My guesstimate is that without cuts the play would run three to three-and-a-half hours, though cutting the first part of Act Three and much of the second part of Act One (both involving Archie, the son of Bertha and Richard) might make the length manageable. The characters are archetypes of Joyce’s private mythology of betrayal. Although they rattle on, the dialogue is more realistic than that in either Portrait of the Artist as a Young Man or Ulysses.

Exiles seems to me to be a key text, though one I rarely see or hear mentioned (less even than Stephen Hero, the first draft of Portrait of the Artist as a Young Man). Joyce revisited Ireland in 1909, 1911, and 1912, but did not repatriate even after the establishment of an independent state. There is no certainty within Exiles that Richard will remain in Ireland, though it seems that Robert is going into exile after the return after nine years of Bertha and Richard

Turning one last time to Joyce’s notes, in regard to the play’s title: “Why the title Exiles? A nation exacts a penance from those who dared to leave her payable on their return… [In the Biblical tale of the Prodigal Son] the father took the side of the prodigal. This is probably not the way of the world—certainly not in Ireland.

Yeats rejected the play for the Abbey Theater, and it was not mounted by professionals until Harld Pinter directed it in London in 1970.

 

©2010, 2018, Stephen O. Murray

Edna O’Brien ‘splains Jame Joyce

The greatest living Irish writer Edna O’Brien’s (b 1930) brief (179 page) biography of James Joyce was aimed at people like me who are curious about Joyce’s life, but not curious enough to undertake Richard Ellman’s definitive but massive biography. O’Brien venerates Joyce’s writing, but recognizes the high cost to most everyone who had any contact with Joyce. As a vainglorious, insanely jealous, epically condescending, boozing spendthrift he does not strike me as a very good husband, but he was a worse son and father and brother, ruthlessly exploiting anyone he could, including various younger writers (the most notable of whom was Samuel Beckett) he enlisted as publicists and treated like serfs, and a series of patrons (one of whom, Miss Weaver, over time gave him what would be more than a million dollars in today’s currency) whom he hated for helping him but exercised cunning flattery to keep funds flowing his way.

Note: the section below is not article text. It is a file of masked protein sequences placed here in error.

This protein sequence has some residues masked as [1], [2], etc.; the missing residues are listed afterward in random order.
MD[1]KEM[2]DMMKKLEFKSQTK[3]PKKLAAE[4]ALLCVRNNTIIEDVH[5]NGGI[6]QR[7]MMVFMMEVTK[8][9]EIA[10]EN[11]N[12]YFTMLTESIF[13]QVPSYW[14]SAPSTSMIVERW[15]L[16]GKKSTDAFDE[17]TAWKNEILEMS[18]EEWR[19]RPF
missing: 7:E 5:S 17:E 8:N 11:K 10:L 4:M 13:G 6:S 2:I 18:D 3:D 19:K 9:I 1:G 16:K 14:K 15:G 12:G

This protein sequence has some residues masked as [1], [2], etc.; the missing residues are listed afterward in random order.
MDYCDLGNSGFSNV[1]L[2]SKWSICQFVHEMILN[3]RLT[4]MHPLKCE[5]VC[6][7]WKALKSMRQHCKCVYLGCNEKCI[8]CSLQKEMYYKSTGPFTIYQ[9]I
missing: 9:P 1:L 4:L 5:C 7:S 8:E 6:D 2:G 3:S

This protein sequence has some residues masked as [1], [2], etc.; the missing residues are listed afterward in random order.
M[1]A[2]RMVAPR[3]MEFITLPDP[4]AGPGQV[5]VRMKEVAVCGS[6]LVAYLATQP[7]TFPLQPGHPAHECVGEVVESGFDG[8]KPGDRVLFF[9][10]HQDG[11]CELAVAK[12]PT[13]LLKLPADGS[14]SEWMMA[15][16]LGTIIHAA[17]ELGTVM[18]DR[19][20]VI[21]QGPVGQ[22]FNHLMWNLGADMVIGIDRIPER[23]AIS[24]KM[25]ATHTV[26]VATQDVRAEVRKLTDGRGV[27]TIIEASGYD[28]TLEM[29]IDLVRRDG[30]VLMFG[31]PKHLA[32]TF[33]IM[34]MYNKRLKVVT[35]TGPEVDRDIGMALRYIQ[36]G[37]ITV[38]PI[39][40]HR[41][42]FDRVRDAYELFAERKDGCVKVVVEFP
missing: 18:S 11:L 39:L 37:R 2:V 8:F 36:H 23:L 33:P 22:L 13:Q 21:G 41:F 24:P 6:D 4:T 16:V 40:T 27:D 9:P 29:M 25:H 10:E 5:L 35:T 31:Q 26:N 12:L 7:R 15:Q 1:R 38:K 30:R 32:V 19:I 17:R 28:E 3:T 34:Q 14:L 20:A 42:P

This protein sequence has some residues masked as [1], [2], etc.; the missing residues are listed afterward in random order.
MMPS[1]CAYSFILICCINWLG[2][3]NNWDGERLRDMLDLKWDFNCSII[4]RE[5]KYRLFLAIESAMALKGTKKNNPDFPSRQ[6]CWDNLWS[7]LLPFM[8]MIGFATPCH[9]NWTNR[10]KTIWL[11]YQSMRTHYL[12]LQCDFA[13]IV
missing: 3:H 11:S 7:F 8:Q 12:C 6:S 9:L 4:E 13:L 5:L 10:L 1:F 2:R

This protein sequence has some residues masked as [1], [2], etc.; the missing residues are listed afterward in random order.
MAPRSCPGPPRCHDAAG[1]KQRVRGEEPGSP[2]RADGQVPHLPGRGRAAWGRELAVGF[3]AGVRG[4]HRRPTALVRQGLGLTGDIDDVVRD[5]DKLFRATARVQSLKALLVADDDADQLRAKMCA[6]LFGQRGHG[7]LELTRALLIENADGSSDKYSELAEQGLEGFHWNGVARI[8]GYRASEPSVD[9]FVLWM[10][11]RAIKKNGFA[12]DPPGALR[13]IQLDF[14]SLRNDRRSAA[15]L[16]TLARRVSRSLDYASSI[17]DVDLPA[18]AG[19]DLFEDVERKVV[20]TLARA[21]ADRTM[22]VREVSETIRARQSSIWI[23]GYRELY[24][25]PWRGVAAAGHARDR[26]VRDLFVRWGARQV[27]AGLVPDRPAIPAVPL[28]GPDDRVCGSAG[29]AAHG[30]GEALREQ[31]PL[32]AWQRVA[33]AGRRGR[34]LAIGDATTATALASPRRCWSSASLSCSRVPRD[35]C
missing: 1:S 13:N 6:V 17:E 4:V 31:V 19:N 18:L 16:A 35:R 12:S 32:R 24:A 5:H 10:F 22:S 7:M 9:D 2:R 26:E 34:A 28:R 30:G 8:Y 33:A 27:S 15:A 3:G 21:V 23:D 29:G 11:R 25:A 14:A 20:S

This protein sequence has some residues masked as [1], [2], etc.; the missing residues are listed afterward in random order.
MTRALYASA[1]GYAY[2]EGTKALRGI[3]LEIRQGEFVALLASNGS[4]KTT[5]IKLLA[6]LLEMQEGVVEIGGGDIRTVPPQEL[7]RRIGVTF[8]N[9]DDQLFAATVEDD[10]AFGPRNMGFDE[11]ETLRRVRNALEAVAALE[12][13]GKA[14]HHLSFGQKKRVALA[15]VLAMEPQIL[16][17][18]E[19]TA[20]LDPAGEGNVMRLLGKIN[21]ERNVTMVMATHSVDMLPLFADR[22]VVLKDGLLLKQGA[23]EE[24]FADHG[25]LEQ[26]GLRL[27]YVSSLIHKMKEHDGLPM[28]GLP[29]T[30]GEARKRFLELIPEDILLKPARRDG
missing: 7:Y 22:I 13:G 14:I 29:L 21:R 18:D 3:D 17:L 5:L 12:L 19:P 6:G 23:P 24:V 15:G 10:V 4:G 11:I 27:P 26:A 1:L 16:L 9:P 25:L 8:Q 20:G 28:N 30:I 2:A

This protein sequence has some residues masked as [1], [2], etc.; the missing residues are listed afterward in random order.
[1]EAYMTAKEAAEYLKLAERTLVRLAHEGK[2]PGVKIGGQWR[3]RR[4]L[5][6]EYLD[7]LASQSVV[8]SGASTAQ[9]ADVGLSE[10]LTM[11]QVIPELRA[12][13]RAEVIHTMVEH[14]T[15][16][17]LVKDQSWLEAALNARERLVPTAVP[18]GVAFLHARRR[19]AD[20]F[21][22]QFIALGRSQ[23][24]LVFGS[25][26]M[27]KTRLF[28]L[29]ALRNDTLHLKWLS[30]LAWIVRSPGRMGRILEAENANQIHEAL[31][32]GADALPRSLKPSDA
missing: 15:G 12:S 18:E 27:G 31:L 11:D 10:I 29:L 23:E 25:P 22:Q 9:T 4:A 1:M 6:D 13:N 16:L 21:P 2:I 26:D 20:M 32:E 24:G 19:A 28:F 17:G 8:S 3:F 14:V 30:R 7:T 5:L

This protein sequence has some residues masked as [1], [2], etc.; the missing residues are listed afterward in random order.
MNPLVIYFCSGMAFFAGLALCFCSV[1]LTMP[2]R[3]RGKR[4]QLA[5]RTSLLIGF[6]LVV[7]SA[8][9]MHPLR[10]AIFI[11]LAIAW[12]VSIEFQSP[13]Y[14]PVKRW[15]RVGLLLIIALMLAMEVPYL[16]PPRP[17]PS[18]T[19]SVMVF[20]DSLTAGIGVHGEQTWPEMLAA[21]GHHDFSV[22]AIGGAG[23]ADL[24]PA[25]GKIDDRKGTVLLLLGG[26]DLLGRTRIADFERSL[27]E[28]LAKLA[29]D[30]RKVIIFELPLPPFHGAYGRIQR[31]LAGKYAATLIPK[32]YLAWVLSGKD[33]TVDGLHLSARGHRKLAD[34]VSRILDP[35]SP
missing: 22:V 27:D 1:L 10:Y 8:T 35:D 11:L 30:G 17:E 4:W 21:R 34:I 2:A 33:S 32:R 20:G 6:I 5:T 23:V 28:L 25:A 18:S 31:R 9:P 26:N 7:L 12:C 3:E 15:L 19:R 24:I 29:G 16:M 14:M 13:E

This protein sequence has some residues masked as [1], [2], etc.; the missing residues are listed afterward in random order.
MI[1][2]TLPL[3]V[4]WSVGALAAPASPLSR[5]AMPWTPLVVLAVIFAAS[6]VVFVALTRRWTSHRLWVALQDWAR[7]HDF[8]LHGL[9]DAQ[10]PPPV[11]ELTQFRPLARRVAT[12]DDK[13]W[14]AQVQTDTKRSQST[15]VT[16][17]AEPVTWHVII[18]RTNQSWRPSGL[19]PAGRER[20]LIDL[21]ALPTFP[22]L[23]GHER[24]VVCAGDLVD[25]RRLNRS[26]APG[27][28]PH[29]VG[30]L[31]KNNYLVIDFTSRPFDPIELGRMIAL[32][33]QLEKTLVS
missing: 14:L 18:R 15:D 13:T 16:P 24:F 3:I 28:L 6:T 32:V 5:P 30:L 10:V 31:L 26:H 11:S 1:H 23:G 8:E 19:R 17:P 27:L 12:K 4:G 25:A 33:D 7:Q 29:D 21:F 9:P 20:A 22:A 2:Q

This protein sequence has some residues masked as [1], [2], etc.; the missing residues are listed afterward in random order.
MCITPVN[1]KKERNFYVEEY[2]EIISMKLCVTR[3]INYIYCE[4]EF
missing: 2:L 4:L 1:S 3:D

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There is certainly a sense in which the increasingly blind expatriate Irish writer was a martyr to his art. But weighing the price of his achievements against the human costs involves the hurt and misery he inflicted on others. Perhaps because she values the achievements more highly than I do (indeed, as “immeasurable”), she is more willing than I am to suggest that the result was worth the suffering inflected on others. In his treatment of his mother O’Brien justly calls him “monstrously indifferent” and I would extend that label to many of his other relationships, particularly with his son.